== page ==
Advanced Reporting (with Professor Joyce) was more practical, but it made me do the work of being a journalist in a regular and consistent way, which helped me build confidence in myself and my abilities.”
Her advice: “Be intentional about the stories you choose. It’s hard to make every project be the penultimate project, but just the sheer act of doing your homework can introduce you to unique people and opportunities that can expand your community if you choose wisely.”
Tupelo native Abbey Edmonson was drawn to the University of Mississippi because it was more of a traditional college experience, and she liked the Sally McDonnel Barksdale Honors College. She also loved Oxford and its artistic history.
The editorial journalism major with minors in English and creative writing earned a specialization in social media.
“My time at UM has offered me so much more than I expected,” she said. “Through my time here, I’ve gained a lot of confidence in myself and my abilities as a writer and journalist.”
One of her favorite courses was Editorial Cartooning with Marshall Ramsey.
“Ramsey is one of the greats, and I was extremely lucky to be able to take his class,” he said. “I have ancestors who were successful editorial cartoonists back in the day, so taking that class was personally really fulfilling to me.”
She also enjoyed classes with professor Cynthia Joyce.
“I took two classes with professor Joyce: Media Ethics and Advanced Reporting,” she said. “Both of those classes taught me skills that I’m going to keep with me in both my professional and personal life.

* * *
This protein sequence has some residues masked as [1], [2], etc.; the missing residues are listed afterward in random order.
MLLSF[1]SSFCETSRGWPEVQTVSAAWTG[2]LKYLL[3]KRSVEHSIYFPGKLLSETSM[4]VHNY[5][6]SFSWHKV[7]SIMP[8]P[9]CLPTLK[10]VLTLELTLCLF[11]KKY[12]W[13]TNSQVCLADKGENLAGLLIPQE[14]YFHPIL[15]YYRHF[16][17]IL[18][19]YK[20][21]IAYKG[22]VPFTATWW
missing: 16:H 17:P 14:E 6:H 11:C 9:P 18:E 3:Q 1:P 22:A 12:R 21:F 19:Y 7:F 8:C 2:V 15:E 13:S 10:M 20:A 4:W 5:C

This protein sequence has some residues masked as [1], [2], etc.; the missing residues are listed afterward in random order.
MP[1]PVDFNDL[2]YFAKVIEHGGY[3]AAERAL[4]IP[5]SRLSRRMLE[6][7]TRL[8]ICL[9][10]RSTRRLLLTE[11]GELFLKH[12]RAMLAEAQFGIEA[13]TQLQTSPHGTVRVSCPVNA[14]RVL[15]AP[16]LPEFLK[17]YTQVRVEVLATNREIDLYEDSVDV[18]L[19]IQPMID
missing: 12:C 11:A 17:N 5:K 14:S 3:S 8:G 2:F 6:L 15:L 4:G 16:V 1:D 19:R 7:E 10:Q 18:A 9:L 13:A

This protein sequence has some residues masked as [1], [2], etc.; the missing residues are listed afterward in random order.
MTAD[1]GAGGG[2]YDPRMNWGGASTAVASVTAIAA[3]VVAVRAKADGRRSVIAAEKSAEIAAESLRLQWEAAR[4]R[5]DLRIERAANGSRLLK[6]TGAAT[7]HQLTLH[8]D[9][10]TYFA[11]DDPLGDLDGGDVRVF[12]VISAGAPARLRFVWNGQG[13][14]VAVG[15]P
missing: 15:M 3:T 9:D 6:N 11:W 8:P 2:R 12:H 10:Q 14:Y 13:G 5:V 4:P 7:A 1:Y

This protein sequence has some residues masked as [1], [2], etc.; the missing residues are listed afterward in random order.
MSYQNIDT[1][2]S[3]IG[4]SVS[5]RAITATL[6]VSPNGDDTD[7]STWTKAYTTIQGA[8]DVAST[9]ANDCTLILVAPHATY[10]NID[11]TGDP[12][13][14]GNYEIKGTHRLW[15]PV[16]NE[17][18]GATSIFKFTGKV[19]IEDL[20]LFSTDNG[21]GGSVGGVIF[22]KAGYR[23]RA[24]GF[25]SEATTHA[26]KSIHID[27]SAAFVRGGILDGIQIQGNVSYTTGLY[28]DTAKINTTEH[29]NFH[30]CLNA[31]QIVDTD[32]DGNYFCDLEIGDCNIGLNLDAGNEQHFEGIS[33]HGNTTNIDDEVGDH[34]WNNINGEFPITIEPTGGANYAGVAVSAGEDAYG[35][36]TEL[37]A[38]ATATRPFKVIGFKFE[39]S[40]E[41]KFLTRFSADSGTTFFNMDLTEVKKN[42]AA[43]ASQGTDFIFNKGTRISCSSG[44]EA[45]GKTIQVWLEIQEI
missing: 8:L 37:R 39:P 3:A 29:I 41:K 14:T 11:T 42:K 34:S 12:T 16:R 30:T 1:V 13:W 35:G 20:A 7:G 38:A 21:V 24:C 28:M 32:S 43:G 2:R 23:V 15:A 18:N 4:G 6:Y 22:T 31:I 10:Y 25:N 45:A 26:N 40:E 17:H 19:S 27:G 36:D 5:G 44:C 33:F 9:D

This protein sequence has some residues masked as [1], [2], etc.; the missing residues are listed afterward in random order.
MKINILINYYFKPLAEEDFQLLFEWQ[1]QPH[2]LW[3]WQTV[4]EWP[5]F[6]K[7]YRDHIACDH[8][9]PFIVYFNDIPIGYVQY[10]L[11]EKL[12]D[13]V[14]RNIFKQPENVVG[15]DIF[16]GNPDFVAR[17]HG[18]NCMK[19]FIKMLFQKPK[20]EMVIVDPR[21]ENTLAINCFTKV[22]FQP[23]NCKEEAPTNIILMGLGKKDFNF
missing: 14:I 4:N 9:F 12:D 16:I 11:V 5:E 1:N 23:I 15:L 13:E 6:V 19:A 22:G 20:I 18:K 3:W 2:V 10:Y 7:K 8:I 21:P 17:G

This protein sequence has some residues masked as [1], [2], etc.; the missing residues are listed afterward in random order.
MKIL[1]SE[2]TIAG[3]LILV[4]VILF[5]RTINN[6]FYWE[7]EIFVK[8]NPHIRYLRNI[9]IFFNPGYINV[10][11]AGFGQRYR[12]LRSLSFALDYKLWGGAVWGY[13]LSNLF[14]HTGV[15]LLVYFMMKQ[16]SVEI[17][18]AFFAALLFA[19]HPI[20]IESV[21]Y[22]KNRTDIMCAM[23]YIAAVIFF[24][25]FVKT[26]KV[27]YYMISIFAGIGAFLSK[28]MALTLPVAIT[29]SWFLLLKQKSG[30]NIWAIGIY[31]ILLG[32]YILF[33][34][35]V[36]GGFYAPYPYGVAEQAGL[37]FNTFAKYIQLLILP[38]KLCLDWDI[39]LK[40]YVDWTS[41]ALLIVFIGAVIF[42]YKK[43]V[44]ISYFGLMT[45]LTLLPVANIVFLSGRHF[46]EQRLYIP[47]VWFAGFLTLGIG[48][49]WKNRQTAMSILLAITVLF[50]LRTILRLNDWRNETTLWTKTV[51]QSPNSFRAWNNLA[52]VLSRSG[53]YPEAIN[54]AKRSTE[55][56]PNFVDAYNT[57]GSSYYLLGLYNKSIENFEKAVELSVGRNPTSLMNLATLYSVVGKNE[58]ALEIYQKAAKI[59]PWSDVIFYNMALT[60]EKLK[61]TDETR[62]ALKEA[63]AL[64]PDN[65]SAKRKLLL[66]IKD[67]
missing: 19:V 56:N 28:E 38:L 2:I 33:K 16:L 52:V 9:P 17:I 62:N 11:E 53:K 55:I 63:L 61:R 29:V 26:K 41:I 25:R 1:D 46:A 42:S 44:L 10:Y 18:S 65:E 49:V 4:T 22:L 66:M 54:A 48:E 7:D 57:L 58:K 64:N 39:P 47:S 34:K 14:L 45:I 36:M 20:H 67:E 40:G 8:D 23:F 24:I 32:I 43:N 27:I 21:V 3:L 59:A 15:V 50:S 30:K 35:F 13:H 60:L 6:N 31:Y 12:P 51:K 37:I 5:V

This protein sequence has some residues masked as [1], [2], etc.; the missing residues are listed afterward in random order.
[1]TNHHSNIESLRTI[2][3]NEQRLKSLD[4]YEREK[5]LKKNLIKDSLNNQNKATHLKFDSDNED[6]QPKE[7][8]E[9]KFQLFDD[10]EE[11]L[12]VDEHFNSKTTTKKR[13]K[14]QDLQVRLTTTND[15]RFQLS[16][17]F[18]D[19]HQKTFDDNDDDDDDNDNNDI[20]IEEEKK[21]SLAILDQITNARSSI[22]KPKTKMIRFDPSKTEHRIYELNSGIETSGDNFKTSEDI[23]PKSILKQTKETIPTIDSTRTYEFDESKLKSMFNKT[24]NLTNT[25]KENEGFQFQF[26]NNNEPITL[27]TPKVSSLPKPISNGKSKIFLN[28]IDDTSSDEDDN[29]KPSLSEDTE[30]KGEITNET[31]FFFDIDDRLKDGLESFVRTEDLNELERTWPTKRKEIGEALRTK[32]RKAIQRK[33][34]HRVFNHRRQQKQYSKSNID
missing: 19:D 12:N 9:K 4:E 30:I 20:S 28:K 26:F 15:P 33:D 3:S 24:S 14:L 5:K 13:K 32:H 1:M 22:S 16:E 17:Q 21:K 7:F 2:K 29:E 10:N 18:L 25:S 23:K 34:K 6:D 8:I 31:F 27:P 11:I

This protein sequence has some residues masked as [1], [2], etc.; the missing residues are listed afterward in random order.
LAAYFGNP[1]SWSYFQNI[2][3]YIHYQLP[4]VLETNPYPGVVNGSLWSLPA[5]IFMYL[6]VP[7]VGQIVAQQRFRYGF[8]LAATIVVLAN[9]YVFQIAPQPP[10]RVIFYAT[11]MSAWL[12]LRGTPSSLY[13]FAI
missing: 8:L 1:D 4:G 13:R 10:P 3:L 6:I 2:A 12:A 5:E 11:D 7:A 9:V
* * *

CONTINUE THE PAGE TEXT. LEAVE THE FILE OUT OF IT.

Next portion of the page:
“I learned that it is okay to ask uncomfortable questions, and it is okay to write about something important, even – or maybe especially – if it makes you uncomfortable.”
Edmonson will soon step down from the job she has held the past two years as Invitation Magazine’s editorial assistant so she can attend graduate school.
“I hope to one day continue to climb the ladder in the magazine and/or publishing industries,” she said. “In the meantime, I’ve been accepted into both Columbia University’s M.S. in Journalism program and Savannah College of Art and Design’s (SCAD’s) M.F.A. in Writing program, and I’ve decided I’m going to SCAD in Atlanta starting this September.”
Edmonson said she hopes to use her time in Atlanta to grow her network and hone her writing skills across multiple forms of media.
“The UM School of Journalism and New Media is here to help its students and offer opportunities for growth,” she said. “I urge other students to take advantage of those outside-of-the-classroom opportunities.
“During my time here, I participated in Lens Collective 2019, took a class in New Orleans and interviewed the mayor, traveled to the Mississippi Coast to write about climate change, connected with people who gave me my dream internship and eventual job, and so much more.”
Edmonson said you can learn a lot in the classroom, but you also gain valuable insight when you get real life experience outside of the classroom.
“When a professor suggests you should apply for something, do it,” she said. “All of those extra hours put into your college experience are the elements that build you up as a journalist and as a person.”
The great-great-granddaughter of a Pulitzer Prize-winning Memphis cartoonist is forging her own path in the journalism world.Tupelo native Abbey Edmonson’s great-great-grandfather and great-grandfather, J. P. Alley and Cal Alley, were editorial cartoonists for the Memphis Commercial Appeal during the early to mid-20th century. J. P. Alley was the first cartoonist at the Appeal, and he won a Pulitzer Prize for journalism in 1923.